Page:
How To Serve and Eat Caviar: A Guide
You have your nice shiny tin of expensive caviar, now what? Find out the ins and out of serving caviar, the etiquette, serving amounts, what goes well and what to drink with caviar.
How much caviar per person do you need?
How generous are you feeling? About ½ ounce to 1 oz. is the approximate serving of caviar if served by itself – say, over blini and crème fraiche. Of course, this will depend on how much your guests love caviar.
What do you eat with caviar
Small and flat blini, a classic Russian buckwheat pancakes, are the traditional vehicle for serving fine caviar, alongside a dollop of crème fraiche. However, caviar can be served on toast points, on hard-boiled eggs with a wedge of lemon, and even used to top hot dishes like pasta (ravioli is a good choice), risotto soups and even sauces. Don't actually cook the caviar, which destroys both the texture and flavor, but serve it over an already cooked hot dish. Less is more, and you want to make sure whatever you serve your caviar with is mild, and not too intensely flavored, otherwise you’ll overwhelm the delicate flavor of the caviar – which would be a waste.
More inexpensive caviars like colorful capelin and tobiko roe allow you to be creative without spending a fortune, and are especially suited for homemade sushi or as a garnish.
What to drink with caviar
The Russians drink their caviar with a shot of ice-cold vodka – it’s clear, it’s simple, it cleanses the palate and it doesn’t compete with the delicate flavor of the caviar, like a full-bodied red wine would. If you’re not into downing vodka with your appetizer, a simple glass of crisp champagne pairs wonderfully with caviar as well. A nice and dry white wine, as long as it’s not too fruity, sweet or oaky can also be a nice match. Deciding what to drink with caviar is a matter of taste, so you can also feel free to try your favorite cocktail.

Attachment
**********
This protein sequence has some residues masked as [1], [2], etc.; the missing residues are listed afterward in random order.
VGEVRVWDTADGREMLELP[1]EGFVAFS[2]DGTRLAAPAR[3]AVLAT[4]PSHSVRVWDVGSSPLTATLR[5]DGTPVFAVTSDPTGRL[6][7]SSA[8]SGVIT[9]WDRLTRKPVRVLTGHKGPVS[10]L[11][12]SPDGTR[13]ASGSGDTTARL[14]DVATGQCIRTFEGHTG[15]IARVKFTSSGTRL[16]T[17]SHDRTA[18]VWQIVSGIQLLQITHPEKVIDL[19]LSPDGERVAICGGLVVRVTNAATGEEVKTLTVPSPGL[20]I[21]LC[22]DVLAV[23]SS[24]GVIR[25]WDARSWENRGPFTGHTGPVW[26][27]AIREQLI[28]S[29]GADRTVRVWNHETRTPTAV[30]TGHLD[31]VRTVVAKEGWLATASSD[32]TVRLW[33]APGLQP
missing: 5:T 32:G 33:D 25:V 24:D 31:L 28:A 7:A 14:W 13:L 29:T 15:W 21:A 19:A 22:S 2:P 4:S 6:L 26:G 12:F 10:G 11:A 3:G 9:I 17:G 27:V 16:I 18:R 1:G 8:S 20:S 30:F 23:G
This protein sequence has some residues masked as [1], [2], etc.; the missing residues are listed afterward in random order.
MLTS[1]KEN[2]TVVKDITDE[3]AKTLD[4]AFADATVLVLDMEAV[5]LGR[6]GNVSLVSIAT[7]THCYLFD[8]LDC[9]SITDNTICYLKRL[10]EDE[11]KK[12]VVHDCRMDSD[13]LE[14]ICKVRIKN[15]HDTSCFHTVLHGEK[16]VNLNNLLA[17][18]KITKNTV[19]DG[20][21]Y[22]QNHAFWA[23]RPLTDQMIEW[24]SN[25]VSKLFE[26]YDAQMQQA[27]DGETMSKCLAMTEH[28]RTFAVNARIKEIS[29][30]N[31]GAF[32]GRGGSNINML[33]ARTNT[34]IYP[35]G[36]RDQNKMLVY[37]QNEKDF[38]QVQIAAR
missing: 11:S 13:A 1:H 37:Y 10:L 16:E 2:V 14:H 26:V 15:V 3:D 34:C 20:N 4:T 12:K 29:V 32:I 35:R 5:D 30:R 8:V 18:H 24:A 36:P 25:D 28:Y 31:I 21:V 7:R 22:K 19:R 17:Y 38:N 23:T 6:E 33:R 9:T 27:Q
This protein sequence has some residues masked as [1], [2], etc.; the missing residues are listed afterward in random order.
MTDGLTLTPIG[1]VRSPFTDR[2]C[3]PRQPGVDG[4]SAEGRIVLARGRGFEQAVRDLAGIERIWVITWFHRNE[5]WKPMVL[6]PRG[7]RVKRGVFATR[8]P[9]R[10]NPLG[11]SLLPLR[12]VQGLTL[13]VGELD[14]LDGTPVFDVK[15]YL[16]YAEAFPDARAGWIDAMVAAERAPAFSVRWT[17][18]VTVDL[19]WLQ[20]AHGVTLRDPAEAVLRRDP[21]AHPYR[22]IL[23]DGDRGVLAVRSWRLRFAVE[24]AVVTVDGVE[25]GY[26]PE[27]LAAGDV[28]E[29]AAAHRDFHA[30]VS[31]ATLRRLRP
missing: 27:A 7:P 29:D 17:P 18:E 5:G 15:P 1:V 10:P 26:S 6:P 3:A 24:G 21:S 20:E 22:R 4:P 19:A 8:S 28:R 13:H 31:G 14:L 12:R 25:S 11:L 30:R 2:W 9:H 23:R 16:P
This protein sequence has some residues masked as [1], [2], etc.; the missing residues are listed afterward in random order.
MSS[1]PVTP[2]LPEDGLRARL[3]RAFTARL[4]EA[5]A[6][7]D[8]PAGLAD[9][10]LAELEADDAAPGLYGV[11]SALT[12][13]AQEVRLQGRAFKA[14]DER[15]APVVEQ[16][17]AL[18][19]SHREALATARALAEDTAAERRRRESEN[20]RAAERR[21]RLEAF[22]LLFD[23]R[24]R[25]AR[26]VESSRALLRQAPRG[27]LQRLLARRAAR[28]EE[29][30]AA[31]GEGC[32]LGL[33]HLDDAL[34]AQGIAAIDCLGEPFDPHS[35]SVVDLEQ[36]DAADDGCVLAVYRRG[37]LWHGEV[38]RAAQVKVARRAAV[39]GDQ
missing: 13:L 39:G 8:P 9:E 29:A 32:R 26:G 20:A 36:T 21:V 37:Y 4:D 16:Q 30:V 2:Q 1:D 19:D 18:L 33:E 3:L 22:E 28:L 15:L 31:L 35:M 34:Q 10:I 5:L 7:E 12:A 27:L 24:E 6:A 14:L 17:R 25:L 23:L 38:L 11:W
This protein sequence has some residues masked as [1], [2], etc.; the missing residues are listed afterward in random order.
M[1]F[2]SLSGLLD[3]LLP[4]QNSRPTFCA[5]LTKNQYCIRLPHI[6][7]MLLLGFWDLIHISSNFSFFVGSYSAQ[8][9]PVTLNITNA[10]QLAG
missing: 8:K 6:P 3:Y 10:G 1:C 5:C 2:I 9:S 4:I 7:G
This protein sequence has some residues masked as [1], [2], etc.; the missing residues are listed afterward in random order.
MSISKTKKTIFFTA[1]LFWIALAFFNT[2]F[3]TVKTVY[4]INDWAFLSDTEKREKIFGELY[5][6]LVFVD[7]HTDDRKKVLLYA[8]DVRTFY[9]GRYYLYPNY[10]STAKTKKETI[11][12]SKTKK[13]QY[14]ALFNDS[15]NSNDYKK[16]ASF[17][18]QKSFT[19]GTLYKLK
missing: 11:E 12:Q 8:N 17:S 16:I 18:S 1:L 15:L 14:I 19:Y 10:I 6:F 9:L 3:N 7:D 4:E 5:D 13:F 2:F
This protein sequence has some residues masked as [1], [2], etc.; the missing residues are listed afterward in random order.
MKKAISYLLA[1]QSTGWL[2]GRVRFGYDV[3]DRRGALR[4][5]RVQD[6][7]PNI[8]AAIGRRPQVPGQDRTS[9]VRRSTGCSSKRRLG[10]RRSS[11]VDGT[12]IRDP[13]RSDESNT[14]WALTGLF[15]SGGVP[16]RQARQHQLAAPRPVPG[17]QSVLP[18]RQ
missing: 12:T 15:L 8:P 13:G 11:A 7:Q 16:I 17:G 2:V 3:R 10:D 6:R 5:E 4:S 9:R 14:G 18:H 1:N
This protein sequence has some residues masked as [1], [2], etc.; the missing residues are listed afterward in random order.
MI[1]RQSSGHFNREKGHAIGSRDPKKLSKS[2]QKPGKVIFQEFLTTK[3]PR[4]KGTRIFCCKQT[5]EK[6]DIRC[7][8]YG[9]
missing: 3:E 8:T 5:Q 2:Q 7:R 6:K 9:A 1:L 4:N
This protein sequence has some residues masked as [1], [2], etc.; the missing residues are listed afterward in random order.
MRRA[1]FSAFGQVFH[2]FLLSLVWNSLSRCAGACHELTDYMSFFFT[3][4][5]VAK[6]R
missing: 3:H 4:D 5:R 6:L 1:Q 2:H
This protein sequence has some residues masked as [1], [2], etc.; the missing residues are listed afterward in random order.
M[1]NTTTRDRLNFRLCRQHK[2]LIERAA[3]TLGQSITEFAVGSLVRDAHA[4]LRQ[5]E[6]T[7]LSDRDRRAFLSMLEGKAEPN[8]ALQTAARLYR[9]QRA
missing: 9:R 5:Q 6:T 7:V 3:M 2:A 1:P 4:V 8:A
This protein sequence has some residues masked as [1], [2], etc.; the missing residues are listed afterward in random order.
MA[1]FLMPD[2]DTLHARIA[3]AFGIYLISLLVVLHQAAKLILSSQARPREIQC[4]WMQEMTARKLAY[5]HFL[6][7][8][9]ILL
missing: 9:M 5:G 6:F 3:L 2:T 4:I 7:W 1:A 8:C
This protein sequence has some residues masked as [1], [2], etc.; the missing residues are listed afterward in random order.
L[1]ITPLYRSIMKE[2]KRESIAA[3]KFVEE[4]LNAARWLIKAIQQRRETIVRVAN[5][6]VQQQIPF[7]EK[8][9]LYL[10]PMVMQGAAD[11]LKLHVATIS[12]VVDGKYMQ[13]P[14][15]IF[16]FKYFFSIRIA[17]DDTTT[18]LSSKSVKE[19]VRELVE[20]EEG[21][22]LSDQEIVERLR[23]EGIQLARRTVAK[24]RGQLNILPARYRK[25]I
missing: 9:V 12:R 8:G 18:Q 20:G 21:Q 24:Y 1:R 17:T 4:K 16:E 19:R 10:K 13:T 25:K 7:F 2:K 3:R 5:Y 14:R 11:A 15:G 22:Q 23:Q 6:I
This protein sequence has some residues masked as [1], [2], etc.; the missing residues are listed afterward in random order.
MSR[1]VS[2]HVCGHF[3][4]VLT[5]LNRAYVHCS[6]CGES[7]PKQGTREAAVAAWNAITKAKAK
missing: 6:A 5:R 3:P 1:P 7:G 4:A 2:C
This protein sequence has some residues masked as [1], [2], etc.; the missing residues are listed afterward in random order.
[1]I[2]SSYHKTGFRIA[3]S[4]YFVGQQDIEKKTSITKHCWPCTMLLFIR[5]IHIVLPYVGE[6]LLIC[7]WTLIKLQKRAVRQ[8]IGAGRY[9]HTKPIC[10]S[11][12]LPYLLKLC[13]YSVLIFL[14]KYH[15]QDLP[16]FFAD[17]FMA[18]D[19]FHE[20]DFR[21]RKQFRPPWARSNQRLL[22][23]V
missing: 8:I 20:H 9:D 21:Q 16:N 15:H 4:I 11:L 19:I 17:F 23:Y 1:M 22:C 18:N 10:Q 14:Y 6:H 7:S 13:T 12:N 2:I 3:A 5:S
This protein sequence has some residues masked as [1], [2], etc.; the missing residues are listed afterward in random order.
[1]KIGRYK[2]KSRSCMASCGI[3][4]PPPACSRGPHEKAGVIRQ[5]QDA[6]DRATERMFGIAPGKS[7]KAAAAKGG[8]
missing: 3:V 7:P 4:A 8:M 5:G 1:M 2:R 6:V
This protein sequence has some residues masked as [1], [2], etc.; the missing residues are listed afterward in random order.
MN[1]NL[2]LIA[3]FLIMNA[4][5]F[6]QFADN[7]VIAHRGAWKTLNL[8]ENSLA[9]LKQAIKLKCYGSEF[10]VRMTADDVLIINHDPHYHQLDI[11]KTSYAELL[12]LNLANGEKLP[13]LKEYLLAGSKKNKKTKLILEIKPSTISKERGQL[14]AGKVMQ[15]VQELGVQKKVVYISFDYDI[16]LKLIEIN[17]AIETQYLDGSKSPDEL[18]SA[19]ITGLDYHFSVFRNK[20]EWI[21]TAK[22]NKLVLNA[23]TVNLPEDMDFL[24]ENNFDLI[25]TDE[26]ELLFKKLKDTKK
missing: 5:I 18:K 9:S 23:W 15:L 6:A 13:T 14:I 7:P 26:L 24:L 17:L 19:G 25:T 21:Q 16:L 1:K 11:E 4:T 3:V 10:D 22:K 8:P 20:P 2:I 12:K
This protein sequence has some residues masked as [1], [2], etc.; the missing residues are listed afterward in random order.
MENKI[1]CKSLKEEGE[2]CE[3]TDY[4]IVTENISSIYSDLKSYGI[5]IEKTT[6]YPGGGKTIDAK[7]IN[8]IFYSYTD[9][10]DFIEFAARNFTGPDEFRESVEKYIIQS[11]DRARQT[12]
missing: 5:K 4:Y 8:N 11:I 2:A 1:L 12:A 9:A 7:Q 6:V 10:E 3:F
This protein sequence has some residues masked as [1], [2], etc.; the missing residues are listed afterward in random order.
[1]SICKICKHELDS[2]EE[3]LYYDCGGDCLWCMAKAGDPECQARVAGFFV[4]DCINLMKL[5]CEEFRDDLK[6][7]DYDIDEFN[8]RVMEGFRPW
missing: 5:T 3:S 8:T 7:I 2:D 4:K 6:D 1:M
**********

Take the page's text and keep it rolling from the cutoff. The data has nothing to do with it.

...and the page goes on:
How To Serve Caviar: Some Quick and Dirty Tips
Serve caviar chilled but not frozen. The easiest way to keep your caviar at the right temperature is by serving it on the tin directly over a bowl of ice. Or, you can splurge on a beautiful crystal caviar server with a double bowl – one for caviar and one for ice – that will showcase your caviar in the most spectacular way.
Serve caviar with a mother of pearl or bone spoon, but never use metal. Metal changes the taste of caviar, and you want to keep it untainted. In a pinch, a plastic spoon will do (it will just not look very nice and fancy). The most traditional way to serve caviar is a shiny and beautiful mother of pearl spoon.
Don’t spread or smash the caviar; you’ll break the delicate skin of the eggs and destroy the texture. One of the highlights of tasting caviar is letting each individual egg roll in your palate and then pop when you bite into them, so use the spoon carefully when you’re serving caviar.